An Area of Outstanding Natural Beauty is an area of countryside in England, Wales or Northern Ireland, designated for conservation due to its significant landscape value. Areas are designated in recognition of their national importance, by the relevant public body: Natural England, Natural Resources Wales, or the Northern Ireland Environment Agency. In place of AONB, Scotland uses the similar national scenic area designation. Areas of Outstanding Natural Beauty enjoy levels of protection from development similar to those of UK national parks, but unlike with national parks the responsible bodies do not have their own planning powers, they differ from national parks in their more limited opportunities for extensive outdoor recreation. The idea for what would become the AONB designation was first put forward by John Dower in his 1945 Report to the Government on National Parks in England and Wales. Dower suggested there was need for protection of certain beautiful landscapes which were unsuitable as national parks owing to their small size and lack of wildness.
Dower's recommendation for the designation of these "other amenity areas" was embodied in the National Parks and Access to the Countryside Act 1949 as the AONB designation. The purpose of an AONB designation is to conserve and enhance the natural beauty of the designated landscape. There are two secondary aims: meeting the need for quiet enjoyment of the countryside and having regard for the interests of those who live and work there. To achieve these aims, AONBs rely on practical countryside management; as they have the same landscape quality, AONBs may be compared to the national parks of England and Wales. National parks are well known to many inhabitants of the UK. However, the National Association of AONBs is working to increase awareness of AONBs in local communities, in 2014 negotiated to have the boundaries of AONBs in England shown on Google Maps. There are 46 AONBs in Britain; the first AONB was designated in 1956 in South Wales. The most confirmed is the Tamar Valley AONB in 1995, although the existing Clwydian Range AONB was extended in 2012 to form the Clwydian Range and Dee Valley AONB, the Strangford Lough and Lecale Coast AONBs were merged and redesignated as a single AONB in 2010.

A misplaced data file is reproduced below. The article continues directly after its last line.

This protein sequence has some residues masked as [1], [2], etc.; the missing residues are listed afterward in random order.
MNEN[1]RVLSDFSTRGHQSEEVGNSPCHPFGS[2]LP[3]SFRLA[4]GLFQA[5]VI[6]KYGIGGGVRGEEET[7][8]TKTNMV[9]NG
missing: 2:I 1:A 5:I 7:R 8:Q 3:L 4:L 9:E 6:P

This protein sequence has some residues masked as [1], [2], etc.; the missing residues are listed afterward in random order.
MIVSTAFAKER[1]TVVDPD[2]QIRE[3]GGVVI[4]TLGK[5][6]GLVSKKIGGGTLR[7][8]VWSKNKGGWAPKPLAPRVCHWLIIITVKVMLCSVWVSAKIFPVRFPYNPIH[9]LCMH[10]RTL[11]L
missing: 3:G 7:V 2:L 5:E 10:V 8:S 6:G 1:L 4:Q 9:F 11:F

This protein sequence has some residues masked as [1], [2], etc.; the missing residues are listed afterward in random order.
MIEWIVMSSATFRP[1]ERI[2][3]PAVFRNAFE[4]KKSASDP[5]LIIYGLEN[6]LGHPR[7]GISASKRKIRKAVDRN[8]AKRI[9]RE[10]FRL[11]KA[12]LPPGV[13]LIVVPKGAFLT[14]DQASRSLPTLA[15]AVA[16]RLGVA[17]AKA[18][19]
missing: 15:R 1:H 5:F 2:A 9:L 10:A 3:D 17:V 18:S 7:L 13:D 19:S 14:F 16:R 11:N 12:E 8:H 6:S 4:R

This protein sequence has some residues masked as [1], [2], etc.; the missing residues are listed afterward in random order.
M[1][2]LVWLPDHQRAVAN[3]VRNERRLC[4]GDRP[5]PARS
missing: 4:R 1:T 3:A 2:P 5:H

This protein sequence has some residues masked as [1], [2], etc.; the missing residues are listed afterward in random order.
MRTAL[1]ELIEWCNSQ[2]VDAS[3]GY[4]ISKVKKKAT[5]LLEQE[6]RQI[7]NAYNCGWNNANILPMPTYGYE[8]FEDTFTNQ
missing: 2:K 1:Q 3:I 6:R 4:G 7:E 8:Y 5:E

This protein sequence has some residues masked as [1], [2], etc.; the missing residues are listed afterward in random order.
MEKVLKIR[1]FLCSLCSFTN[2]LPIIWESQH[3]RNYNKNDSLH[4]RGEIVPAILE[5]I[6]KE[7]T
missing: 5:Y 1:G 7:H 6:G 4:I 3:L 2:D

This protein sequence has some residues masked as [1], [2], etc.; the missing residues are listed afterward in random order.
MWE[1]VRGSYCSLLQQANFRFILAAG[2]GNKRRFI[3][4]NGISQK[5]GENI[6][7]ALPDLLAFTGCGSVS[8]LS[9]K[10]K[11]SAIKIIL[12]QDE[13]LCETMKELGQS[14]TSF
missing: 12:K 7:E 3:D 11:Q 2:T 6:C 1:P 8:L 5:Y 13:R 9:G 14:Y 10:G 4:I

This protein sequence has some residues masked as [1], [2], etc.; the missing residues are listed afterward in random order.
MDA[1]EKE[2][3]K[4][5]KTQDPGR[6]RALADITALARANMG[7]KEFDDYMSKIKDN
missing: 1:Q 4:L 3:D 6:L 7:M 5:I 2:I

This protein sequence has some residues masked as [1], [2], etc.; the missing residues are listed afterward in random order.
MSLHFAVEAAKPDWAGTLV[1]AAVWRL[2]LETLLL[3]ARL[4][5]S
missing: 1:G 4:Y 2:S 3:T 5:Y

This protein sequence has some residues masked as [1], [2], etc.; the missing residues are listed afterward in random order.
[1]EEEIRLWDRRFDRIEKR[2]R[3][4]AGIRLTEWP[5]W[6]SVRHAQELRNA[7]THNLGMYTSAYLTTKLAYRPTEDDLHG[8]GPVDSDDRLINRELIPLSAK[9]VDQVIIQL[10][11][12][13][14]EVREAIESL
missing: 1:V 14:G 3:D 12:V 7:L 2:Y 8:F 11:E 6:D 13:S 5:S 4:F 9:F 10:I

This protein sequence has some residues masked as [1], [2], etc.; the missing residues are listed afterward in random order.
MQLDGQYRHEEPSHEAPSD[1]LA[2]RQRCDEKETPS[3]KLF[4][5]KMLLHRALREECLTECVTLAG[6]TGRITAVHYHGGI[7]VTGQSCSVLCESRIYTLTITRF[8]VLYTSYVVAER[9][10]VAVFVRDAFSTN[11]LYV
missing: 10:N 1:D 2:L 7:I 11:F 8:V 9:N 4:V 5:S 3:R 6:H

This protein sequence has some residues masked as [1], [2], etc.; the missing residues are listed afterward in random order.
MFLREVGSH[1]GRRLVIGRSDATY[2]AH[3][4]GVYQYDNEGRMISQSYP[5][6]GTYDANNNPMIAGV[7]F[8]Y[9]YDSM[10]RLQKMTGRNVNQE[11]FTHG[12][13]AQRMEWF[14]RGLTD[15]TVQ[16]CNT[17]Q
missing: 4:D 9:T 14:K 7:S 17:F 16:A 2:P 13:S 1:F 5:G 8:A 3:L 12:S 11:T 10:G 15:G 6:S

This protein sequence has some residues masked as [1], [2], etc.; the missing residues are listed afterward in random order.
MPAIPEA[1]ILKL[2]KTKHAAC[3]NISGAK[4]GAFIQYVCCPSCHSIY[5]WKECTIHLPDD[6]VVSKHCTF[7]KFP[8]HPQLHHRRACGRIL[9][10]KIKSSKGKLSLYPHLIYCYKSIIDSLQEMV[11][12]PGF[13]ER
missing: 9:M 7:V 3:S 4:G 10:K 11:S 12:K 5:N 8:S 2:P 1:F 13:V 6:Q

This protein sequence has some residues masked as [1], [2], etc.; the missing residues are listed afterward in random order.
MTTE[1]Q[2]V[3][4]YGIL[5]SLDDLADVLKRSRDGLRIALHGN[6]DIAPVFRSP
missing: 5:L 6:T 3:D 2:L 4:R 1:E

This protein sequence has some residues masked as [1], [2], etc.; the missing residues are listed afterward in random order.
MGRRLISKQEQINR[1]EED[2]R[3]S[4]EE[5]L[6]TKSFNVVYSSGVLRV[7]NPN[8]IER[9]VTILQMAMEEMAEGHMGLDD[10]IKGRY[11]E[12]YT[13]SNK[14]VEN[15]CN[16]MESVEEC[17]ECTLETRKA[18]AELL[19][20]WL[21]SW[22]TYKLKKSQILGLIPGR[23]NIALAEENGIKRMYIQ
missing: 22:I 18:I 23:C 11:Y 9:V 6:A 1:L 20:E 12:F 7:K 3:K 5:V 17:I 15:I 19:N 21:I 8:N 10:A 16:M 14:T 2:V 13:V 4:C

AONBs vary in terms of size and use of land, whether they are or wholly open to the public. The smallest AONB is the Isles of Scilly, 16 km2, the largest is the Cotswolds, 2,038 km2; the AONBs of England and Wales together cover around 18% of the countryside in the two countries. The AONBs of Northern Ireland together cover about 70% of Northern Ireland's coastline. AONBs in England and Wales were created under the same legislation as the national parks, the National Parks and Access to the Countryside Act 1949. Unlike AONBs, national parks have special legal powers to prevent unsympathetic development. AONBs in general remain the responsibility of their local authorities by means of special committees which include members appointed by the minister and by parishes, only limited statutory duties were imposed on local authorities within an AONB by the original 1949 Act. However, further regulation and protection of AONBs in England and Wales was added by the Countryside and Rights of Way Act 2000, under which new designations are now made, the government has in the National Planning Policy Framework stated that AONBs and national parks have equal status when it comes to planning decisions on landscape issues.
Two of the AONBs, which extend into a large number of local authority areas, have their own statutory bodies, known as conservation boards. All English and Welsh AONBs have other staff; as required by the CRoW Act, each AONB has a management plan that sets out the characteristics and special qualities of the landscape and how they will be conserved and enhanced. The AONBs are collectively represented by the National Association for Areas of Outstanding Natural Beauty, an independent registered charity acting on behalf of AONBs and their partners, which uses the slogan Landscapes for Life. AONBs in Northern Ireland was designated under the Amenity Lands Act 1965. There are growing concerns among environmental and countryside groups that AONB status is under threat from development; the Campaign to Protect Rural England said in July 2006 that many AONBs were under greater threat than before. Three particular sites were cited: the Dorset AONB threatened by a road plan, the threat of a football stadium in the Sussex Downs AONB, larger than any other, a £1 billion plan by Imperial College London to build thousands of houses and offices on hundreds of acres of AONB land on the Kent Downs at Wye.
In September 2007 government approval was given for the development of a new football ground for Brighton and Hove Albion within the boundaries of the Sussex Downs AONB, after a fierce fight by conservationists. The subsequent development, known as Falmer Stadium, was opened in July 2011; the Weymouth Relief Road in Dorset was constructed between 2008 and 2011, after environmental groups lost a High Court challenge to prevent its construction. Writing in 2006, Professor Adrian Phillips listed threats facing AONBs, he wrote that the apparent big threats were uncertainty